It is upsetting to read that homelessness is surging to a record pace here in NYC - this while the economy is supposedly doing much better. If homelessness is growing in the general population, it is with our students as well. I'm going to preface this post with the statement that one of my favorite students, during my entire teaching career, was homeless. This was before my ATR stint and one in which I was given five classes of computer repair, out of license and with absolutely no training. I was given this program the day before classes started in September. I was panicked, depressed and angry. I didn't sleep or eat much for about a month. I spent six hours a night reading technical manuals while trying to teach myself the material I needed to teach the next day, every day. I am not in anyway mechanically inclined. At first I balked and went to the chapter leader who told me I had to take the program or be charged with insubordination. I told him to go f--k himself and called the UFT, who told me I would be excessed if I refused. After hearing so many horror stories about being an ATR, I decided to do my best. I would come in daily about 6:30 AM to set up the room. All the air conditioners were broken and the latches to open the windows were missing (therefore the windows couldn't be opened). I bought latches and had them installed. Even with two windows open a couple of inches it was a sweat box. I lost twenty pounds during that September. That was just a minor inconvience compared to many hurtles I had to jump. There were no books, so I had to print out the materials weekly for 150 kids a day, for a five day week. I had to get new computer equipment, laptops, old computer equipment, learn an incredible amount of material which included coding. The real kicker for me was I HATED the subject. I asked the principal to give me English, Social Studies, Health, Physical Education - anything but this. He said he would if he could, and he was very supportive of me - however, two students really helped me.My daughter introduced me to YouTube, which basically saved my sanity. Every topic, which I didn't understand, (which was every topic) was explained. The other student that helped me every day, almost all year was a male student, 'Adam'. Adam used to get to my class about 7AM every morning and help me set up. He knew a lot more about computer repair than I did and would usually explain one of the more difficult technical points. We became friendly and I learned he lived in a shelter with his father. He was never disheaveled, or gave any indication that he was homeless. His dad would usually get day laborer work, but it wasn't enough to pay for an apartment. I never asked about his mother and he never brought her up. Most of my students were great but I had one very obnoxious student in an afternoon class (in which Adam was not present). This student, 'Brad', was not homeless, but wasn't being parented. He was the complete opposite of Adam - disheavled, smelly, obscene, and would do his best to destroy every class. One afternoon some of the students came to me and told me Brad and his friends were robbing Adam and beating him up almost daily. (They told me Brad found out Adam was homeless and was using it as an excuse for the beatings.) Adam had been telling me his bruises and black eyes were from karate with friends when I first noticed and reported it. I went to the dean and he insisted on doing a mediation. It was an initial success. Unfortunately, it only lasted about a week and the bullying continued. His father took out an order of protection, which emboldens many bullies because they feel their potential victims are petrified. The bullying escalated as did the seriousness of the assaults. Adam's father wanted the bully removed, but was told only victims were given that option. I did everything I could to quell the situation, to no avail. Needless to say, Adam eventually had to leave on a safety transfer, even though Brad, who was given several court appearance tickets for harassment and several suspensions, stayed in school. I never saw Adam again, but last year ran into one of his old friends (and a former student). He told me Adam got a degree in computer science and was working. Adam never despaired, was always hopeful and eventually came out of his absymal situation.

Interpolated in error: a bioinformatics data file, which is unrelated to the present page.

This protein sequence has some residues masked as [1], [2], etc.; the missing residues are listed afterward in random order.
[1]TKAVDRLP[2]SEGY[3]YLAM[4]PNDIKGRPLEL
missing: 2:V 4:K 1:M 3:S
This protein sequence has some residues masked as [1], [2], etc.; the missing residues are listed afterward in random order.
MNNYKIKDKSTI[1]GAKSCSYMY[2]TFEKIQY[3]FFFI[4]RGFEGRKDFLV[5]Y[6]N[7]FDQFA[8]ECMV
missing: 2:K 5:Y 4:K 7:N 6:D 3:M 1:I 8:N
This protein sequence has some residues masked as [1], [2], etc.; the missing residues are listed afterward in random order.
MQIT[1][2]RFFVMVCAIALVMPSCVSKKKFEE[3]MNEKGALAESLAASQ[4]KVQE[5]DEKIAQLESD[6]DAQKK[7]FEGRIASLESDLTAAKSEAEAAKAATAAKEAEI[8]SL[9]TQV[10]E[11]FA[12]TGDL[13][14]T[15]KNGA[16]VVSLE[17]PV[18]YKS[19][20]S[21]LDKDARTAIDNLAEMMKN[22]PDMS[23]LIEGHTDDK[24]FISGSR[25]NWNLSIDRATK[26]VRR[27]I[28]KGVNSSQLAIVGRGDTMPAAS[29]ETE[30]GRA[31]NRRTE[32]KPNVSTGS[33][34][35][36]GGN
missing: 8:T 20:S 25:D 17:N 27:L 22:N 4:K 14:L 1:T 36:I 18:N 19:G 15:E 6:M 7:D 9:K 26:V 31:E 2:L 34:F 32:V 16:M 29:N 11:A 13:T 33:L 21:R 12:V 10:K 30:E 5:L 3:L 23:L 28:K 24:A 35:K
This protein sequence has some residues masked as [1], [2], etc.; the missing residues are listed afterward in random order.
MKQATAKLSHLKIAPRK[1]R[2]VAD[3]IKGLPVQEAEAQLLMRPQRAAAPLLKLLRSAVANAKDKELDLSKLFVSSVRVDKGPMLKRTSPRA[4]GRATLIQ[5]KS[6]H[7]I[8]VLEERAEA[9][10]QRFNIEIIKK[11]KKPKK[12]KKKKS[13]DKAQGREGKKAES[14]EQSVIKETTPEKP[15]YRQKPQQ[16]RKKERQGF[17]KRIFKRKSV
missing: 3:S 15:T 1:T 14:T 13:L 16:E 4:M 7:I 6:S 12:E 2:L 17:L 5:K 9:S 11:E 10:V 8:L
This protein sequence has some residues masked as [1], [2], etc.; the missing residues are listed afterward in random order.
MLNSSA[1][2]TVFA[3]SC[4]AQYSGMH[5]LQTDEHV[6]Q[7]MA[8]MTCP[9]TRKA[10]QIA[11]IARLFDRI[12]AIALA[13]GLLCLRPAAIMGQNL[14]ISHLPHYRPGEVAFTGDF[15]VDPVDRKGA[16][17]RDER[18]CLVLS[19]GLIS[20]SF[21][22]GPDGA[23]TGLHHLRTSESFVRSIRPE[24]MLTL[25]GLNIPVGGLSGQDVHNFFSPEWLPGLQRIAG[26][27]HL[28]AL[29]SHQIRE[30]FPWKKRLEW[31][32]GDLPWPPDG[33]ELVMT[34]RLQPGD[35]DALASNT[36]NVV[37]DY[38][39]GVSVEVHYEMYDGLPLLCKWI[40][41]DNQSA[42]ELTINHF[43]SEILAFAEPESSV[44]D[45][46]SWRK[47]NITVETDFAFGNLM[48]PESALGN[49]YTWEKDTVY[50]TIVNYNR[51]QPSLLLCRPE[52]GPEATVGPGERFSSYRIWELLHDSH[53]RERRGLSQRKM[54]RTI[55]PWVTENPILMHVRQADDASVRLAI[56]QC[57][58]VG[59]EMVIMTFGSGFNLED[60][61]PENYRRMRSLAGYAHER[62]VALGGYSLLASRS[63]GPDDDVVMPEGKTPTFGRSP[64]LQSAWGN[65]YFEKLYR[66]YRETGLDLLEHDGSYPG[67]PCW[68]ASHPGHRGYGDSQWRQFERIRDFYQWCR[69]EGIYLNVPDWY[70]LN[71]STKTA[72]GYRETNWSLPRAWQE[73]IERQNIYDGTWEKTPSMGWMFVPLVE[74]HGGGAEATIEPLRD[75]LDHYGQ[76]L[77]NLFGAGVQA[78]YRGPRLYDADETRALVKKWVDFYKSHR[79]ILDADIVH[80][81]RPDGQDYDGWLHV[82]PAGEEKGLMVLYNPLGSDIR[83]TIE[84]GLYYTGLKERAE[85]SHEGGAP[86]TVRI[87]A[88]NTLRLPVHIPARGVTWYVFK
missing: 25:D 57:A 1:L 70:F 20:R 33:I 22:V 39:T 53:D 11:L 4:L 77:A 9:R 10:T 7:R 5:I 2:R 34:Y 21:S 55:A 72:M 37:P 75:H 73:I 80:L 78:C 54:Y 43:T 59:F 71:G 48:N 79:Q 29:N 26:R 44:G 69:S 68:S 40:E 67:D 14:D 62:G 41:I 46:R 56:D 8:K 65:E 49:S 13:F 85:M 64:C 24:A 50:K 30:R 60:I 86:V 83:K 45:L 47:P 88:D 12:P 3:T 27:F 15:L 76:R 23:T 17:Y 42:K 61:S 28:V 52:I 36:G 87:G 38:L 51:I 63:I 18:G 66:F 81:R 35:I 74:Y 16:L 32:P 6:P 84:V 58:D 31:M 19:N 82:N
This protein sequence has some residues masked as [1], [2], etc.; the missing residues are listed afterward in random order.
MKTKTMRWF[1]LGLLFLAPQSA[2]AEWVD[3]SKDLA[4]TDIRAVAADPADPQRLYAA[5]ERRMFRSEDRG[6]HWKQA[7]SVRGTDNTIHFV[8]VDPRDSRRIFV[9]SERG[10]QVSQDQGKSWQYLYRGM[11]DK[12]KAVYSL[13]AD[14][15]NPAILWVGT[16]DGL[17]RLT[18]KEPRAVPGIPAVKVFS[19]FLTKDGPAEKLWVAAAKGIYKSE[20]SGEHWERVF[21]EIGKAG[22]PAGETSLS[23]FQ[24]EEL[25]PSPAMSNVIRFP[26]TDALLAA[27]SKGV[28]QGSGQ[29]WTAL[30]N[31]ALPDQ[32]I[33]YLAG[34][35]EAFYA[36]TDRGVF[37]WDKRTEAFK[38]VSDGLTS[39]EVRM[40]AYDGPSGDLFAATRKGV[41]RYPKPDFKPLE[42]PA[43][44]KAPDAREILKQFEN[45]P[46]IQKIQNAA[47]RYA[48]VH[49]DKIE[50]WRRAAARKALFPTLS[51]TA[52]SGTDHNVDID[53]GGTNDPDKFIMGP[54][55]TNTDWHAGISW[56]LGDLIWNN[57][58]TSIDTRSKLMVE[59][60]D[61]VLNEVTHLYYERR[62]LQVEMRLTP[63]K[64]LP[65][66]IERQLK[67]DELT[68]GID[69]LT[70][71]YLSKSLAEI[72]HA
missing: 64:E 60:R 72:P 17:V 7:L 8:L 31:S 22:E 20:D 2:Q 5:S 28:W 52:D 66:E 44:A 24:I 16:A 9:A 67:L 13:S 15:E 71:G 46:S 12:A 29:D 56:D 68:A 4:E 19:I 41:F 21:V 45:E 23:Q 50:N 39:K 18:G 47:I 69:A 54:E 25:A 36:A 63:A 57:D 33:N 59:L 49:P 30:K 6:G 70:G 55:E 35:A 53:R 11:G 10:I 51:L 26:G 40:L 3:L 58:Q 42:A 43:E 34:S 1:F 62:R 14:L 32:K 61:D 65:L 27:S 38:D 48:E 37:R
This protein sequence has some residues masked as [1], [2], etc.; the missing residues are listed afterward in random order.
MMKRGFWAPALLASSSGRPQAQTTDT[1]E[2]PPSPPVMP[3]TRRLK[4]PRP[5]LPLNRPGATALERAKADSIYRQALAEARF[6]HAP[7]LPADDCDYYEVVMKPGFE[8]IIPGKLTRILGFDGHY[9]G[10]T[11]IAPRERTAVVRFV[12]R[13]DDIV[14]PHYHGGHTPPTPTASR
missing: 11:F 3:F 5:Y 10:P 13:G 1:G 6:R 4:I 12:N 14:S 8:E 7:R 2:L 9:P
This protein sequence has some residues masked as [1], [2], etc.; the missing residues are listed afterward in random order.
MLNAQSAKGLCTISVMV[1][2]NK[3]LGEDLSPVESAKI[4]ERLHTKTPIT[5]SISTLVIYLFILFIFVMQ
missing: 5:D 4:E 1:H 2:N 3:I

There are many homeless families in NYC now. Homelessness, bullying, lack of parenting and societal indifference all meet at our desks. Try to help if you can.